I will readily admit that no one in this group (with the possible exception of Hitchens) is uniformly correct in all their judgments. And yet they are all doing politics, and, at least on the American side, doing so in concert. They are working mostly on gut instinct. Those on the Left are benefiting from intellectual traditions on the Left they may have never seriously studied, a tradition going back to Aristotle, proceeding through the German idealists, Hegel, and then Marx (despite the many minuses of the latter, and yet there are not only minuses). Probably the same can be said for the conservative Tucker Carlson. Has he read much, or any, Augustine or Dostoevsky or Polanyi? I have no idea.
Here’s the exciting thing, though. These separate streams of tradition, the one Christian, the other on the Left, are not reducible to liberalism and together have the capacity to sustain both parts of the phrase: “common good.”
In the dismal world of U.S. politics today, the Carlson Coalition, for all its obvious frailness, is pretty much all that gives me hope. Its members seem to realize the importance of holding "truth” as something sacred even in the realm of politics. Liberalism’s founding act was its rejection of the sacred—the complete severance of the sphere of the sacred from the political. There can be no overcoming of the American crisis without their reintegration, in a manner as yet to be defined.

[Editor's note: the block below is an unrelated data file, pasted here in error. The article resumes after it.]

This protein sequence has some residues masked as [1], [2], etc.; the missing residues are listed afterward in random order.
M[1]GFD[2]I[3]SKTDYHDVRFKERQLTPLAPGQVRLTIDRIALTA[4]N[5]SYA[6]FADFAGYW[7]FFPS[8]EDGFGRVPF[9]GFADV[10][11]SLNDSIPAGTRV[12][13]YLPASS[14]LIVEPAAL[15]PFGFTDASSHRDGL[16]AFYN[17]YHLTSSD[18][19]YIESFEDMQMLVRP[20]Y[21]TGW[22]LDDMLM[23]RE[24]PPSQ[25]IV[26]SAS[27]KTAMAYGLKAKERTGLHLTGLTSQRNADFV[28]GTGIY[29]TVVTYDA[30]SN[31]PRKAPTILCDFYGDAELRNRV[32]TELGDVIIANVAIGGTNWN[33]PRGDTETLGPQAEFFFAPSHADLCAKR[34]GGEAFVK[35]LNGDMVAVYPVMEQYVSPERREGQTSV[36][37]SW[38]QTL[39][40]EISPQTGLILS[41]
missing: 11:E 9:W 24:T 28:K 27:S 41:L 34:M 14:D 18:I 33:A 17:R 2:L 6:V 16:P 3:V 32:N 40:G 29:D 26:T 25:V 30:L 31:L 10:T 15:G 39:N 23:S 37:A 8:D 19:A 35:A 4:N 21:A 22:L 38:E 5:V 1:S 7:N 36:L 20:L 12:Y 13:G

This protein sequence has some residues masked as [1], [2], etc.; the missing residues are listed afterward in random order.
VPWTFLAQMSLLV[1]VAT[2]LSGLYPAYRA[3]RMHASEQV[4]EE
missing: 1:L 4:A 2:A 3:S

Paul Grenier is the founder and president of Simone Weil Center for Political Philosophy. He writes frequently on foreign policy and political philosophy-related themes. In addition to American Affairs, his writing has appeared in The American Conservative, ConsortiumNews, Ethika Politika, The Baltimore Sun, and his essays have also appeared in French, Russian and Spanish language publications in translation.